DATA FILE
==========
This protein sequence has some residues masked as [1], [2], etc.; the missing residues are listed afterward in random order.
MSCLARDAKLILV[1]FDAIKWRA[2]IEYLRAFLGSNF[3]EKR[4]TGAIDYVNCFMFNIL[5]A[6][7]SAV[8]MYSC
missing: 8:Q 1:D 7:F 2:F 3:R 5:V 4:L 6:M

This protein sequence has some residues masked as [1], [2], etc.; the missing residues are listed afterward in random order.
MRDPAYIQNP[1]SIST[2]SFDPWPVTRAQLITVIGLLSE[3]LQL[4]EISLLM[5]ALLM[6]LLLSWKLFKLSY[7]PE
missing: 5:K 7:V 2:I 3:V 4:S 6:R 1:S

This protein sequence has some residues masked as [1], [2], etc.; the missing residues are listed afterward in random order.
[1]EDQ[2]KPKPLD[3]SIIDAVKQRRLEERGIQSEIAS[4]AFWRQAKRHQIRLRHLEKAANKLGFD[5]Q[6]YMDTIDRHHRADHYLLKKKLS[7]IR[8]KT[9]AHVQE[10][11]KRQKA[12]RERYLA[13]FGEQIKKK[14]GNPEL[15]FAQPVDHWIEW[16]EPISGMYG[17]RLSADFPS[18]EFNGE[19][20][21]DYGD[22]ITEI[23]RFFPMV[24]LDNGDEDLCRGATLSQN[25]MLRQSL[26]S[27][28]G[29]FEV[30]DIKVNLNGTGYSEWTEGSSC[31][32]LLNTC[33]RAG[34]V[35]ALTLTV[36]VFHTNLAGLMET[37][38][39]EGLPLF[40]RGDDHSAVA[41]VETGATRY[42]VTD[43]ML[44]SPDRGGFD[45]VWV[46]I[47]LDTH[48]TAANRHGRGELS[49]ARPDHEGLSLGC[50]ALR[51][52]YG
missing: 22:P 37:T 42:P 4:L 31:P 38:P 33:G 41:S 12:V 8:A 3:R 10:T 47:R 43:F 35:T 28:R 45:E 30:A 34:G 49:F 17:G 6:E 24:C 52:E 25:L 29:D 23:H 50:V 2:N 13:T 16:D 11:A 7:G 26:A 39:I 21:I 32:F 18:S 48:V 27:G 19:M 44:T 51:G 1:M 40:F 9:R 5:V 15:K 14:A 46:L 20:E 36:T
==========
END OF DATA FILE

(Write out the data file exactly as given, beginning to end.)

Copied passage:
This protein sequence has some residues masked as [1], [2], etc.; the missing residues are listed afterward in random order.
MSCLARDAKLILV[1]FDAIKWRA[2]IEYLRAFLGSNF[3]EKR[4]TGAIDYVNCFMFNIL[5]A[6][7]SAV[8]MYSC
missing: 8:Q 1:D 7:F 2:F 3:R 5:V 4:L 6:M

This protein sequence has some residues masked as [1], [2], etc.; the missing residues are listed afterward in random order.
MRDPAYIQNP[1]SIST[2]SFDPWPVTRAQLITVIGLLSE[3]LQL[4]EISLLM[5]ALLM[6]LLLSWKLFKLSY[7]PE
missing: 5:K 7:V 2:I 3:V 4:S 6:R 1:S

This protein sequence has some residues masked as [1], [2], etc.; the missing residues are listed afterward in random order.
[1]EDQ[2]KPKPLD[3]SIIDAVKQRRLEERGIQSEIAS[4]AFWRQAKRHQIRLRHLEKAANKLGFD[5]Q[6]YMDTIDRHHRADHYLLKKKLS[7]IR[8]KT[9]AHVQE[10][11]KRQKA[12]RERYLA[13]FGEQIKKK[14]GNPEL[15]FAQPVDHWIEW[16]EPISGMYG[17]RLSADFPS[18]EFNGE[19][20][21]DYGD[22]ITEI[23]RFFPMV[24]LDNGDEDLCRGATLSQN[25]MLRQSL[26]S[27][28]G[29]FEV[30]DIKVNLNGTGYSEWTEGSSC[31][32]LLNTC[33]RAG[34]V[35]ALTLTV[36]VFHTNLAGLMET[37][38][39]EGLPLF[40]RGDDHSAVA[41]VETGATRY[42]VTD[43]ML[44]SPDRGGFD[45]VWV[46]I[47]LDTH[48]TAANRHGRGELS[49]ARPDHEGLSLGC[50]ALR[51][52]YG
missing: 22:P 37:T 42:P 4:L 31:P 38:P 33:G 41:S 12:V 8:A 3:R 10:T 47:R 43:F 35:T 28:R 45:E 30:A 34:G 49:F 17:G 6:E 24:C 52:E 25:L 29:D 23:H 50:V 2:N 13:T 16:D 11:A 7:G 26:A 39:I 21:I 32:F 18:S 48:V 27:G 19:M 44:T 51:G 1:M 40:F 9:R 5:V 15:K 14:A 46:L 20:E 36:T